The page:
Coca Cola Suspends Business In Russia; McDonald’s Temporarily Closes All 850 Locations

Update 1600ET: Hours after McDonald’s announced plans to shutter every restaurant in Russia, Coca Cola followed suit, announcing on Tuesday that the company would not longer sell its products in the country, according to Bloomberg.

“We will continue to monitor and assess the situation as circumstances evolve,” the company said in a statement.

Pepsi, meanwhile, is suspending capital investments and advertising.

More via Bloomberg:

• To suspend capital investments and all advertising and promotional activities in Russia
• “As a food and beverage company, now more than ever we must stay true to the humanitarian aspect of our business,” according to an internal email
• “That means we have a responsibility to continue to offer our other products in Russia, including daily essentials such as milk and other dairy offerings, baby formula and baby food”

*  *  *

So much for “Big Mac Diplomacy”.

After waffling on whether to close its Russian restaurants for the past couple of weeks, McDonald’s has just announced plans to temporarily shutter roughly 850 restaurants in Russia, becoming the latest American company to retaliate against Russian President Vladimir Putin by pulling its business in the country.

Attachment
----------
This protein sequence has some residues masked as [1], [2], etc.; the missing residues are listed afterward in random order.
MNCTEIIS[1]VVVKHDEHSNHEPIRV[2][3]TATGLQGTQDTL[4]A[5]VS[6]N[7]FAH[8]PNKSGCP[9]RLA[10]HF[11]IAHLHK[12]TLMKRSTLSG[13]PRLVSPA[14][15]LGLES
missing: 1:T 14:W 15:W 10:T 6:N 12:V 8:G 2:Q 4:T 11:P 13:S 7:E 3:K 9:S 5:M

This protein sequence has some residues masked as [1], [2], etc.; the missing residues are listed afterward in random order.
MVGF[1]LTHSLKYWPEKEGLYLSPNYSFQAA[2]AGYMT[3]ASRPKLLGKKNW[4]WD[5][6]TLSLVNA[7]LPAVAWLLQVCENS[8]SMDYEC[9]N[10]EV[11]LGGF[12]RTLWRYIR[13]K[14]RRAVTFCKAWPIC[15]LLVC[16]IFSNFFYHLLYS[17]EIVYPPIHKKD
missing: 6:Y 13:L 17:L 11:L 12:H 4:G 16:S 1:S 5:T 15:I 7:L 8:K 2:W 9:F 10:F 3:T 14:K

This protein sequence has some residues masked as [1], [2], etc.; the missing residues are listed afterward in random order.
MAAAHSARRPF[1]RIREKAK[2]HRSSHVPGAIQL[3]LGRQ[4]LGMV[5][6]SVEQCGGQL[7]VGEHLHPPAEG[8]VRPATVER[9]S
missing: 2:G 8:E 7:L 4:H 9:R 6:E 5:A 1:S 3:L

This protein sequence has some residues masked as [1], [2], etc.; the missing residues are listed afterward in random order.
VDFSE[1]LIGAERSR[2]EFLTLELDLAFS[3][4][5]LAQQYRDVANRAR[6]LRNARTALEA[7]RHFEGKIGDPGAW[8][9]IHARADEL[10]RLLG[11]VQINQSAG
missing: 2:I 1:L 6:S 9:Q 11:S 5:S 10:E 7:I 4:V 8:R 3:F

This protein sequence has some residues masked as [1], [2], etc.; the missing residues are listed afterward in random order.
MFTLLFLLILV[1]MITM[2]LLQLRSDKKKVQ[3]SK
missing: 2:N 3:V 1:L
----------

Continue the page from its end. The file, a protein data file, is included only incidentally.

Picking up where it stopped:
Already, American politicians like Sen. Elizabeth Warren have applauded McDonald’s on its decision.

But the decision is bound to have its drawbacks. As Foreign Policy reminded us a couple of years ago, McDonald’s expansion to Moscow during the final days of the Soviet Union became a testament to the notion that globalization would lead to an end to conflict.

In recent days, calls for McDonald’s and Coca-Cola to abandon the Russian market have intensified. There were 847 McDonald’s locations in Russia at the end of last year. During Coke’s discussion of its full-year earnings results in February, CEO of Coca-Cola Hellenic Bottling Company (which is responsible for distribution in Russia and Ukraine), had pointed to the two markets as an important driver of growth, CNN reports.

Twitter users are employing the hashtags #boycottMcDonald’s and #boycottCoke (or #boycottPepsi) in response to their operations in Russia.

Read further at ZeroHedge

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